Quebec Liberals announce 111 new kindergarten classes for 4-year-olds starting in September

The party says the classes, which are part of a $130-million investment in education over five years, will "better prepare children for school."

New classes are part of a $130-million investment in education to 'better prepare children for school'

The new classes are expected to start in September in schools across Quebec. (Josée Ducharme/Radio-Canada)

Quebec's Liberal government has announced it will add over 100 kindergarten classes for four-year-old children for the start of the next school year, all of which will be in disadvantaged communities across the province.

The Liberals announced a $130-million investment in education over five years on Monday, including 111 new kindergarten classes for four-year-olds, as part of a plan to "better prepare children for school."

The new classes are expected to start in September.

That would bring the total number of kindergarten classes for four-year-olds to 400 across the province, after the program was first introduced in 2013.

That's still far fewer than what would be needed to accommodate every four-year-old Quebecer, however.

Investment comes ahead of October vote

The announcement comes a few days after the Liberals said they plan to offer free child care for those under four, should they be re-elected in October.

For Education Minister Sébastien Proulx, having more kindergarten classes is all about improving the quality of early childhood education.

In Quebec, about 70 per cent of four-year-olds are in public daycares (CPEs). Most of the children who are not currently enrolled in CPEs live in disadvantaged communities.

Sébastien Proulx, the minister of Education, Recreation and Sports, says having more kindergarten classes for four-year-olds will help better the quality of early childhood education in Quebec. (Jacques Boissinot/Canadian Press)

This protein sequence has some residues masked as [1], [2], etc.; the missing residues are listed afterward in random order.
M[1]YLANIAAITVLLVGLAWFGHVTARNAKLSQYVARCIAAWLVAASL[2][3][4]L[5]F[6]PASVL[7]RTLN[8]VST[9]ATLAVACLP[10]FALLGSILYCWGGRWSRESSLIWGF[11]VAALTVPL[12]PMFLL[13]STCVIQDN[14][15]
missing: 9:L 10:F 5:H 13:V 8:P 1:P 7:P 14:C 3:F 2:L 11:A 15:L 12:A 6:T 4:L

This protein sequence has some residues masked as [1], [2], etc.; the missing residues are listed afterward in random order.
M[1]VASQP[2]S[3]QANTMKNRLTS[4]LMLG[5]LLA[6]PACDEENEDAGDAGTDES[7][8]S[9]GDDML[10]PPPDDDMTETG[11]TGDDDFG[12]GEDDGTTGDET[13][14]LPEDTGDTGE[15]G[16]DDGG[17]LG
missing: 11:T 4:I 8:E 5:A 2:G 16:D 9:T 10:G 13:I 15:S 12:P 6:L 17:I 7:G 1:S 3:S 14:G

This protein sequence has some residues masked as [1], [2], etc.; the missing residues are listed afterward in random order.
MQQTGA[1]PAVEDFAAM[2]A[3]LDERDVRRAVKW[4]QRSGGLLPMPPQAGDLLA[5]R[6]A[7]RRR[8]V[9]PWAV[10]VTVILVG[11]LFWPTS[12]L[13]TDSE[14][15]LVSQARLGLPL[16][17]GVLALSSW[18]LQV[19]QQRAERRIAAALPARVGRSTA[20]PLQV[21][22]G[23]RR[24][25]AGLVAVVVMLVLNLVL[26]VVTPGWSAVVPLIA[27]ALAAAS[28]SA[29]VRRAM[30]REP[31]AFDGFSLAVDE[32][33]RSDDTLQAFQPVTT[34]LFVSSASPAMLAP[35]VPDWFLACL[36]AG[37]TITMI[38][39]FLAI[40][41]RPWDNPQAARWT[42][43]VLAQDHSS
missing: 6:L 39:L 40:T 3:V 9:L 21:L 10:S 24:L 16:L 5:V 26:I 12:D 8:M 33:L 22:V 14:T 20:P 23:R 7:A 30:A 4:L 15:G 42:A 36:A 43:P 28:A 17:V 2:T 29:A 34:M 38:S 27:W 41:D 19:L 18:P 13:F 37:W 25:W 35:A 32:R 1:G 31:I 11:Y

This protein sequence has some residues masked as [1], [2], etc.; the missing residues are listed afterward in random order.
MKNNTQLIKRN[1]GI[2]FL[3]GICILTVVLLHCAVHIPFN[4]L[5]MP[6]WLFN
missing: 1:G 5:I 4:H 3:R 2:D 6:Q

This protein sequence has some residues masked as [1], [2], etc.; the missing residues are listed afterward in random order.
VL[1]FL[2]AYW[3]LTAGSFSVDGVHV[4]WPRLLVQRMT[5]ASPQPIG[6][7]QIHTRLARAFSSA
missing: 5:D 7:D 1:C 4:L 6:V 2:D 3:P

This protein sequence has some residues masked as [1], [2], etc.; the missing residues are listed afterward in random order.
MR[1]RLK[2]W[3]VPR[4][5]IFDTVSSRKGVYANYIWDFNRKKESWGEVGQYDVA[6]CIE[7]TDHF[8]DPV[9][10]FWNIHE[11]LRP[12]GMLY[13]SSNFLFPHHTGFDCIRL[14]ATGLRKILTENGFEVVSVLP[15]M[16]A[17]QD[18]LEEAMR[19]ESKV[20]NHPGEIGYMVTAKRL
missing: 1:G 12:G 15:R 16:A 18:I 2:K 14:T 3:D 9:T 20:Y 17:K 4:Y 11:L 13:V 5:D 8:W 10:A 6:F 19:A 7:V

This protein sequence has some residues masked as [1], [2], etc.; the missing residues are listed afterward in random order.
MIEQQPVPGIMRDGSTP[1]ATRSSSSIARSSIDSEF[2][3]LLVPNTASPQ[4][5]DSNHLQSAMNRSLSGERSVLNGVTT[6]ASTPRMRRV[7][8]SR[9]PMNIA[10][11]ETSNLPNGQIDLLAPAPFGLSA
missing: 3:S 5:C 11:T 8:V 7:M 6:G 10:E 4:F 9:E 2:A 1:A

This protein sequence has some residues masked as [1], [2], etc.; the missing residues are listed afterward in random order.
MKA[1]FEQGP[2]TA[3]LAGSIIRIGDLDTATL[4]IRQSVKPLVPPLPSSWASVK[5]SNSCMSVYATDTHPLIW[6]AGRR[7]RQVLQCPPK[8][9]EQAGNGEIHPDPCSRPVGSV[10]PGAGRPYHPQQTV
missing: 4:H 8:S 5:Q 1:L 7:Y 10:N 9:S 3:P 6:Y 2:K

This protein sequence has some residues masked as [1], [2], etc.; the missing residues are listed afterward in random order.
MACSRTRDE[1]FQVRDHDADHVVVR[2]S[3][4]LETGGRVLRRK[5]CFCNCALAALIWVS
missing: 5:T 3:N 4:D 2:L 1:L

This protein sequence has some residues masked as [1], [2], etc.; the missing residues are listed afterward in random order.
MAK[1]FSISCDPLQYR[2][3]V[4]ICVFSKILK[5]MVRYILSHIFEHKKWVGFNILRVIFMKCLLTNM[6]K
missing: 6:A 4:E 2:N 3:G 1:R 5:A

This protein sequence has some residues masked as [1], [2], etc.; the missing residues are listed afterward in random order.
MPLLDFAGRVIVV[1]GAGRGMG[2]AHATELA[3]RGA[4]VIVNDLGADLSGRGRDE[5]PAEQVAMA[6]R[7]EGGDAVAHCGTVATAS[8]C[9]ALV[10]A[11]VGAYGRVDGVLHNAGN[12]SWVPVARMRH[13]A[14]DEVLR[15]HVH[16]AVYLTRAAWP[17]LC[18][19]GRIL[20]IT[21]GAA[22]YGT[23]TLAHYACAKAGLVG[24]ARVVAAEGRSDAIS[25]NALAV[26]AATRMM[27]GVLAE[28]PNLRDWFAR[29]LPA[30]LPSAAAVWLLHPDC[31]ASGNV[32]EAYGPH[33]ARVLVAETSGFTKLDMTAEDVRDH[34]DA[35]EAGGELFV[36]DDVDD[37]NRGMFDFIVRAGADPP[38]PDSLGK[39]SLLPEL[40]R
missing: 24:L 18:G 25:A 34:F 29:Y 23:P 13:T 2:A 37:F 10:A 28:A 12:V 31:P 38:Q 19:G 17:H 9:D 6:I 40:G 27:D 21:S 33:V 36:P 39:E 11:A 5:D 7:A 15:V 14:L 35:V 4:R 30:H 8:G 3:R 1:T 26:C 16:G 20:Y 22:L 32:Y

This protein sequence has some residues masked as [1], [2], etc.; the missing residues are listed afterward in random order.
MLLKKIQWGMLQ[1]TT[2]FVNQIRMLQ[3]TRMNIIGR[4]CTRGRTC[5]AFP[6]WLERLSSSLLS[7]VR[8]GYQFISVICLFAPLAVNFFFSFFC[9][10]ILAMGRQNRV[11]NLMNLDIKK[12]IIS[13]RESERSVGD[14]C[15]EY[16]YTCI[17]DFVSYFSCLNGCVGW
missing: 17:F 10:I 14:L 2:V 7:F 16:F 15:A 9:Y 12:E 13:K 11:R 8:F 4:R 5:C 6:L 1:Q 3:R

Proulx said parents with lower incomes are less likely to have access to educational child care services.

That's where the free kindergarten classes come in, as a way to make sure youngsters from low-income families start learning early — and more easily make a successful transition to elementary school.

The government said it plans to hire transition officers to work with school boards to ease the introduction of the 111 new classes, at an estimated cost of $8 million.

Another $3 million will be invested in educational material for the four-year-olds, while $600,000 will go to purchasing new books for students from kindergarten to Grade 2.

Responding to the announcement, Coalition Avenir Québec leader François Legault criticized the Liberals' plan for only giving six per cent of four-year-old children in Quebec access to kindergarten.

He said his party, which is leading in the latest opinion polls, would ensure that all four-year-olds can enrol in free kindergarten.

Lack of resources an issue, study finds

A March study from Université du Québec à Montréal found that the four-year-old kindergarten pilot project has not yet met its objectives, however.

Christa Japel in UQAM's department of education and specialized training, who headed the study, said it hasn't adequately prepared the children for elementary school.

"We haven't allocated enough money to teachers to create an environment that is stimulating and accessible for four-year-olds," Japel told Radio-Canada when the study was published.

She called on the government improve the quality of its services for four-year-olds.

That's a priority for the Liberals, Proulx said on Monday.

"My concern is to make sure that in our four-year-old kindergarten classes, there is quality, training and real gains for the children," he said.

Kerry McQuaig, a fellow in early childhood policy at the University of Toronto, said providing high-quality education to all children, not just those from disadvantaged communities, is the best way to ensure those students' success.

"That's where you begin to see those changes and outcomes which helps them succeed — to graduate on time and to really instill in them a love of learning," McQuaig said.

With files from Cathy Senay and Radio-Canada